- Eat Healthier Meats
Cows raised on grass produce meat, milk, and cheese with many more omega-3s than their corn-and soy-fed counterparts. Chickens fed a diet rich in flax and greens produce eggs that are as high in EPA and DHA as many species of fish. Some would argue that grass-fed meats are more expensive than grain-fed, but the former come without the very steep medical price tag of a diet high in omega-6s.
- Eat Fish
Fish can also be a sustainable part of our new diet, as moderate fish consumption will be more effective when our diet has fewer omega-6s. Try to eat at least two meals of fish per week. Fish oil supplements can also help, as toddler Lisa’s mother found, though they’re not a long-term solution to this widespread nutritional deficiency.
10 Ways to Decrease Omega-6s:
- Replace processed cereal with cereal or oatmeal that contains flaxseed.
- Make your own salad dressing with a mix of canola and olive oil.
- Eat less fast food because it’s all very high in omega-6 seed oils.
- Look for potato chips that are fried in canola oil rather than cottonseed, soy, safflower, or sunflower oil.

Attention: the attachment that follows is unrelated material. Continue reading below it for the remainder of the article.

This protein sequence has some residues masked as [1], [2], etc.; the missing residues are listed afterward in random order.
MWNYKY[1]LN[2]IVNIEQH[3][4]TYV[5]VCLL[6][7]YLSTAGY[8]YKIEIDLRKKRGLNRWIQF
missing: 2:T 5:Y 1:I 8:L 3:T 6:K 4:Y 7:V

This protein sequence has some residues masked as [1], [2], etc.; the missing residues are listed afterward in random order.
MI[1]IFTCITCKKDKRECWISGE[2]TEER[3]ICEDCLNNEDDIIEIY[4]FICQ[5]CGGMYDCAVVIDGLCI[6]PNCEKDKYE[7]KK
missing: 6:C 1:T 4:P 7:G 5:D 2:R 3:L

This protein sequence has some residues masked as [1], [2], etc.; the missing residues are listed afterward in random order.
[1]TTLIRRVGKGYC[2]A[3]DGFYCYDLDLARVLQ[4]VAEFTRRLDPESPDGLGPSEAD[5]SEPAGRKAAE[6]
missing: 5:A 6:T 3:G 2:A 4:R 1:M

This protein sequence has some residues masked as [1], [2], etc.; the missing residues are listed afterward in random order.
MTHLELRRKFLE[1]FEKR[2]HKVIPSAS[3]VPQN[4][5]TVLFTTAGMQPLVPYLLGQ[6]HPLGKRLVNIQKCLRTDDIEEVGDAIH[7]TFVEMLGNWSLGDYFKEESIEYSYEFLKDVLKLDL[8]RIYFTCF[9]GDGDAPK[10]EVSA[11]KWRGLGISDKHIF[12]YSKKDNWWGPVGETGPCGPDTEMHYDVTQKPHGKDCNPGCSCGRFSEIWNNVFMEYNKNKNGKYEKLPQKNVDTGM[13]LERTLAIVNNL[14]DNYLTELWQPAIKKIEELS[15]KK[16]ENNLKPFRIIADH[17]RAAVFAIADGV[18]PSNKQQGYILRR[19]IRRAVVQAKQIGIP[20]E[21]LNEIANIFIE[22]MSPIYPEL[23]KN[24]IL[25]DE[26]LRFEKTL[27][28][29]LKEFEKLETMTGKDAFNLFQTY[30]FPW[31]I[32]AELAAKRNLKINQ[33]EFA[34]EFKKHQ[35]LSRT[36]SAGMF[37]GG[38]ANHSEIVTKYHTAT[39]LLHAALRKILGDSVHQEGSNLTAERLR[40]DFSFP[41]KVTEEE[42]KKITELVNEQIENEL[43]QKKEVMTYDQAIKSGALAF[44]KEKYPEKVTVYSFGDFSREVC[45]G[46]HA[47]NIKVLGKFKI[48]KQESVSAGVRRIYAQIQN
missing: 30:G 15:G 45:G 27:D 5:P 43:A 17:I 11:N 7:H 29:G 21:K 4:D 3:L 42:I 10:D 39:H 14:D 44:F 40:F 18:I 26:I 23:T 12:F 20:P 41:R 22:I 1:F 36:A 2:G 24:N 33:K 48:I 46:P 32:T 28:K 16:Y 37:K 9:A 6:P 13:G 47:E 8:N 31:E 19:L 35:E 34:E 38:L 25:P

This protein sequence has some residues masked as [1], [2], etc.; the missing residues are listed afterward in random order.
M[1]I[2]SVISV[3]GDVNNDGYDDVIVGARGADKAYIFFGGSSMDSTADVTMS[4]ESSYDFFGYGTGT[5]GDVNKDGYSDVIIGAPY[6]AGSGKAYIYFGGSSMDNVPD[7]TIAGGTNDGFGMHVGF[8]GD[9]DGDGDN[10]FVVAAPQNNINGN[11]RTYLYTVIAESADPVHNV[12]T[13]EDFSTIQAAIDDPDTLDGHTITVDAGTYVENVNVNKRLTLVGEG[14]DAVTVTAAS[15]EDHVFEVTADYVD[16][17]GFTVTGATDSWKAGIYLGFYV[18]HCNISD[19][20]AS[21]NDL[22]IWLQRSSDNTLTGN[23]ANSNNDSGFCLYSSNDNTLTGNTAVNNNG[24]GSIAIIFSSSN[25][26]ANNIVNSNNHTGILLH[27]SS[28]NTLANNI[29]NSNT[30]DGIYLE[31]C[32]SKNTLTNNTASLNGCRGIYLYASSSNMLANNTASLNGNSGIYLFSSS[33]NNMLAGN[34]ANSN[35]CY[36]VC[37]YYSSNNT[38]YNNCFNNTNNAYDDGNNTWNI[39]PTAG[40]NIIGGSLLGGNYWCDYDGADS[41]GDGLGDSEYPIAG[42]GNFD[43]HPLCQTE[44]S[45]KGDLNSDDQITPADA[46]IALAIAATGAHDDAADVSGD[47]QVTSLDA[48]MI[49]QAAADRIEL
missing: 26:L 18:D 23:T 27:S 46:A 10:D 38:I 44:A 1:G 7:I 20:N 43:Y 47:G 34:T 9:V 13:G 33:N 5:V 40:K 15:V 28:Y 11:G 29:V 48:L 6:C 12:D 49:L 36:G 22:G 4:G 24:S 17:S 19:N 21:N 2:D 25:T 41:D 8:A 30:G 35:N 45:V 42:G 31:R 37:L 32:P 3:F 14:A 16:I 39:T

- Substitute walnuts for other nuts when you can because they’re a seed that’s high in omega-3s.
- Make your own baked goods, replacing half the butter with canola oil.
- Check food labels to avoid hydrogenated and partially hydrogenated oils.
- Avoid omega supplements that contain both omega-3s and omega-6s. You’ll see these labeled with terms like Complete Omega.
- Choose grass-fed pork, chicken, beef, or bison whenever you can.
- Avoid farmed fish because they are often fed corn and soy.
In an op-ed piece in the New York Times, Michael Pollan chimes in on the healthcare debate. Bringing attention to the elephant in the room, he says there’s a disconnect between two very related industries: food and healthcare. When three-quarters of heathcare spending goes to “preventable chronic disease” linked to diet, according to the Center for Disease Control, you’d think someone would connect the dots.
Right now there’s a lot contributing to the political hairball that is the food industry, but he says it may not always be that way, especially if the rules change on insurance companies. Without the option of dropping clients based on a “pre-existing condition,” there’s new incentive to prevent costly diseases and keep clients healthier. And as Pollan says, “Suddenly, every can of soda or Happy Meal or chicken nugget on a school lunch menu will look like a threat to future profits.” It’s that shift that will get the ball rolling on food industry reform. And from there we can really start talking about solving our health care crisis.
Read the full NYT article.
For more from Pollan, check out his 2008 open letter to Obama about proposing a new post: Farmer in Chief.